Another sweet durian treat in Times Square, Causeway Bay

There is simply an infinite number of ways that you can conjure up a slightly different dessert using all the same ingredients. Agree?

Well I certainly thought so when I saw this.

A Danish Durian Bar.

No, no not a bar in Denmark… although that’s what initially popped into my mind. Were they eating these Danish bars in Denmark?

As it turns out, NO. Danish Bar is a Japanese bakery concept started by the Mermaid bakery.

They had all sorts of sweet and savoury flavors wrapped in a sort of crepe type exterior which looked partly crunchy and partly chewy… one had a D24 filling. Interesting. It looks a little lewd, (but I guess the sausage one is the most lewd) and I’m not sure you want to be seen eating it while walking around.

I plan to go and try it, though if you get there before me, let me know if the D24 is worth it. A Mao Shan Wang might have greater appeal.

Find it at the corner near the escalators by the City Super Food Court in Times Square, right by Mermaid Bakery.

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Mid-Autumn Festival: Durian Mooncake in Hong Kong

It was the mid-Autumn festival last weekend. Quite drizzly in parts but it did clear up to a full moon on the day itself.

The day before, that is on the 8th of September, I was in Tsing Yi and in the Maritime mall waiting to meet up with a friend. In the concourse area was a typical exhibition booth space where many bakeries, restaurants and candy shops were hawking their wares. Of course, most of it was festival related and moon cakes were the main feature.

As I strolled around the booths, I was hunting for something very specific. Guess what…? It wasn’t durian moon cakes. I really like the piggy in the basket moon cake biscuit. It’s essentially the dough skin of the baked moon cakes which is crafted into the shape of a piglet. Most of the time, it’s the dough all the way through but sometimes they include the lotus seed filling which is super delicious. Anyway, it’s getting harder and harder to find a good one. I used to love the ones that the Shangri La in Singapore made, shaped in lions or goldfish (they no longer do this).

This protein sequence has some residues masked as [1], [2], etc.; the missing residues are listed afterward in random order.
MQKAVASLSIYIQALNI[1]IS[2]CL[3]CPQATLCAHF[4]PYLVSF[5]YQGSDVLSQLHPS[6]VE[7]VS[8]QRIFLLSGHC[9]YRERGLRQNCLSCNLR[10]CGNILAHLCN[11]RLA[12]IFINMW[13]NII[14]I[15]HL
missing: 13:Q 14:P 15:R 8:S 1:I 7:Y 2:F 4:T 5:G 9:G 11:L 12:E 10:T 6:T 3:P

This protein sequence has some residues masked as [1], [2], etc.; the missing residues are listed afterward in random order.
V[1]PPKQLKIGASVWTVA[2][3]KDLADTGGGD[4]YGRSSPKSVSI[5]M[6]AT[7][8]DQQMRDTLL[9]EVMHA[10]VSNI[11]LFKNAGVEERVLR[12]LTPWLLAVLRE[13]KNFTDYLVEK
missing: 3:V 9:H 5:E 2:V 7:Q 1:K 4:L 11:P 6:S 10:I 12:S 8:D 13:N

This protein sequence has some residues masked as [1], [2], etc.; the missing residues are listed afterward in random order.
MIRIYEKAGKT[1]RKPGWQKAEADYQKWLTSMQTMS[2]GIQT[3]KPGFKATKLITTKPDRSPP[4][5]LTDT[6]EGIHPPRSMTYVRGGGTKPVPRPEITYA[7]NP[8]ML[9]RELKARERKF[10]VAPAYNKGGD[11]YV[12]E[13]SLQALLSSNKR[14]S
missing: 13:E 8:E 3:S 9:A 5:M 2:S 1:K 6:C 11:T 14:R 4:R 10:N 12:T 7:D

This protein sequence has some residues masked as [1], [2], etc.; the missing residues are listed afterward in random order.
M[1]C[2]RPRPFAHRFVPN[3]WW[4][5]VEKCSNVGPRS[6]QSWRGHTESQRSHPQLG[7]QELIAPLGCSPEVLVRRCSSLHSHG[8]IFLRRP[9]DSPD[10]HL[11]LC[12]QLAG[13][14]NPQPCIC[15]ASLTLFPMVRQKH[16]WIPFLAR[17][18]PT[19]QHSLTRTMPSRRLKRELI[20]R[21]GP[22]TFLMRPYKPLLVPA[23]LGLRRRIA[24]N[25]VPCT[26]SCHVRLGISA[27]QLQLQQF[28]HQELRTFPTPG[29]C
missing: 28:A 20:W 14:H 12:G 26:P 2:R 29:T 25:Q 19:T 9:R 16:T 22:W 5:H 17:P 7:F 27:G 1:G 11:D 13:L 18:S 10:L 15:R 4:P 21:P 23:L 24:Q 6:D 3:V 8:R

Would I have more luck in Hong Kong, I wondered….

Well, quite suddenly, I halted in my tracks. I spotted a stall selling moon cakes with durian. It was the only stall I had seen in the entire exhibition. Just to make sure that this was the case, I walked around twice more and confirmed that this was indeed the only stall.

Durian mooncake pricelist

Durian moon cake price list

This was certainly the most attractively designed price list among all the stalls (to me anyway). You can see how the price escalates to almost double between the D24 and the Mao Shan Wang fillings. All these are snow skin chilled durian moon cakes only, no baked ones. The price on the left indicates the per box cost, while the price on the right indicates how much it costs per cake, if you wish to buy them individually. Interesting that the most expensive one is a durian which I think is called the golden phoenix (last on the list).

Only 2 boxes of D24 mooncakes left

Only 2 boxes of D24 mooncakes left

Now, a peep into the fridge to see the goods. The fridge looked empty except for 2 boxes of D24. These boxes came in a yellowy green hue. Not looking that festive to me, but I guess business was brisk.

See before you buy

See before you buy